Nanotechnology Now

Our NanoNews Digest Sponsors
Heifer International

Wikipedia Affiliate Button

Home > Press > Pushing Past Limits: Junkai Jiang receives prestigious Ph.D. Student Fellowship from IEEE Electron Devices Society

Junkai Jiang, right, receives his award from IEEE EDS president D. Fernando Guarin, left, along with fellow recipient Yuanyuan Shi, a doctoral student in Spain
Junkai Jiang, right, receives his award from IEEE EDS president D. Fernando Guarin, left, along with fellow recipient Yuanyuan Shi, a doctoral student in Spain

Abstract:
The steady improvement of the performance and versatility of our electronic systems is due in large part to the scaling-down of transistors and interconnects that drive them. Components on the chips have been shrunk, stacked and more densely packed to add increased functionality without expanding the systems’ small footprints.

Pushing Past Limits: Junkai Jiang receives prestigious Ph.D. Student Fellowship from IEEE Electron Devices Society

Santa Barbara, CA | Posted on March 14th, 2019

But the smaller, denser arrangements present their own set of challenges, and electronics engineers and designers everywhere are trying to find ways to overcome the resulting degradation in performance, reliability and energy efficiency.

UC Santa Barbara doctoral student Junkai Jiang is one of those people, and for his work he has been awarded a prestigious Ph.D. Student Fellowship from the Institute of Electrical and Electronics Engineers’ Electron Devices Society (EDS).

“The IEEE EDS Ph.D. Student Fellowship is one of the most prestigious awards for doctoral students working in the broad area of electron devices,” said UC Santa Barbara electrical and computer engineering professor Kaustav Banerjee, who is Jiang’s advisor. Junkai’s achievements in his research are certainly most deserving of this honor.”

A leader in the field of nanoelectronics, Banerjee is internationally recognized for his pioneering work on 2D materials and electronics. Jiang joined Banerjee’s Nanoelectronics Research Lab (NRL) in 2012 as a dual M.S./Ph.D. student after completing his bachelor of science degree in microelectronics at Peking University in China.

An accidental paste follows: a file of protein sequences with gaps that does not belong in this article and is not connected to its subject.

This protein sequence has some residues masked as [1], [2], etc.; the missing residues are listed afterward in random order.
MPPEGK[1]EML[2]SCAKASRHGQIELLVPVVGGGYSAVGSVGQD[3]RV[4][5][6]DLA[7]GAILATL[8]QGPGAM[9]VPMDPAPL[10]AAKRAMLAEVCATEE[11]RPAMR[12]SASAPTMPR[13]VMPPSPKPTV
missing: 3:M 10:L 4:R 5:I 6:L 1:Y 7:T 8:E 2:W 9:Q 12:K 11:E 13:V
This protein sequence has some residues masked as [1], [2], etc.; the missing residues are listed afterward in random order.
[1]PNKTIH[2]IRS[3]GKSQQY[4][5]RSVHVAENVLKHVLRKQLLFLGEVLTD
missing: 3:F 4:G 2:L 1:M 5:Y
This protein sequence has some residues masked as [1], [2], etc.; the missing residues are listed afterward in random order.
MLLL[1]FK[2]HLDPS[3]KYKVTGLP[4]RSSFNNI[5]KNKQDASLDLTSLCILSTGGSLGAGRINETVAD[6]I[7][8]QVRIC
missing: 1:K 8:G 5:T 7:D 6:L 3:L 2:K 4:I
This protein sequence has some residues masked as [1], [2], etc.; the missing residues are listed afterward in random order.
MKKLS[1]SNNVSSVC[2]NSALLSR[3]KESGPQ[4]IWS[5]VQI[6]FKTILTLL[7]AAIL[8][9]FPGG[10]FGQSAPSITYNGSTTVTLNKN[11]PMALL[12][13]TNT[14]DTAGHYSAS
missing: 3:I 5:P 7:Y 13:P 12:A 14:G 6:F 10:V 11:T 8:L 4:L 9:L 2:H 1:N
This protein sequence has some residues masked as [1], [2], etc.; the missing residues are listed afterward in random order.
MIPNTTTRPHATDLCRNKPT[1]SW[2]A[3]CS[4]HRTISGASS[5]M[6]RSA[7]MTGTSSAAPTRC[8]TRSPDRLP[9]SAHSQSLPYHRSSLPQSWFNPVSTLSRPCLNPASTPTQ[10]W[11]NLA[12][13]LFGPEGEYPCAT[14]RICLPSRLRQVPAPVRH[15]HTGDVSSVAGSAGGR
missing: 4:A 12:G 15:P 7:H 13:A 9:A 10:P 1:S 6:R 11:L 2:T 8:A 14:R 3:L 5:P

“I am extremely honored to receive this prestigious award from the IEEE Electron Devices Society that recognizes technological innovations by young Ph.D. student researchers,” Jiang said. “Being the only student from the entire Americas and the third student from the NRL at UC Santa Barbara to receive this award, I would like to especially thank my advisor, Professor Kaustav Banerjee, not only for his constant encouragement and support, but also for his inspirational guidance to identify and pursue cutting-edge research of the highest caliber, which helped me to progress steadily during the past several years of my doctoral research.”

Jiang’s work centers on interconnects — the conducting channels of electronic signal and power between and through components. Interconnects play a dominant role in determining the performance and power-dissipation of all integrated circuits, including state-of-the-art microprocessors. As the dimensions of on-chip components have scaled down and their number has increased, the conventional copper wire interconnects have also had to shrink, causing them to hit limits in terms of their ability to conduct signal and power rapidly, reliably and without interference. As a result, the systems may slow down, overheat and drain their batteries sooner than expected.

The answer to this problem could come in the form of graphene, a two-dimensional form of carbon with interesting and valuable electronic properties.

“My research is focused on designing and fabricating fast, energy-efficient and highly reliable on-chip interconnects and passives uniquely enabled by low-dimensional carbon nanomaterials such as graphene,” Jiang explained.

Graphene, with its atom-thick dimension and electronic conduction properties, has emerged as a viable replacement for copper wire interconnects primarily driven by Banerjee over the past decade. But its ability to revolutionize modern electronics is directly related to the ease of large-scale manufacture, which also is a thrust of Jiang’s research.

“Supported by this award, I have been working on integrating graphene in the high-volume-manufacturing friendly or ‘CMOS-compatible’ process and its application in demonstrating a multilayer VLSI (Very Large Scale Integrated Circuit) interconnect scheme to establish its feasibility for the semiconductor industry,” Jiang added.

“I offer sincere congratulations to Junkai Jiang for receiving this prestigious award, and to Professor Banerjee for the support that is indispensable to such achievement,” said Rod Alferness, dean of the UC Santa Barbara College of Engineering. “Given to only a single student in the Americas and only three in the world, this award is a major testament not only to Junkai, but also to the kind of students we attract at UCSB and the pioneering spirit they bring to tackling important problems.”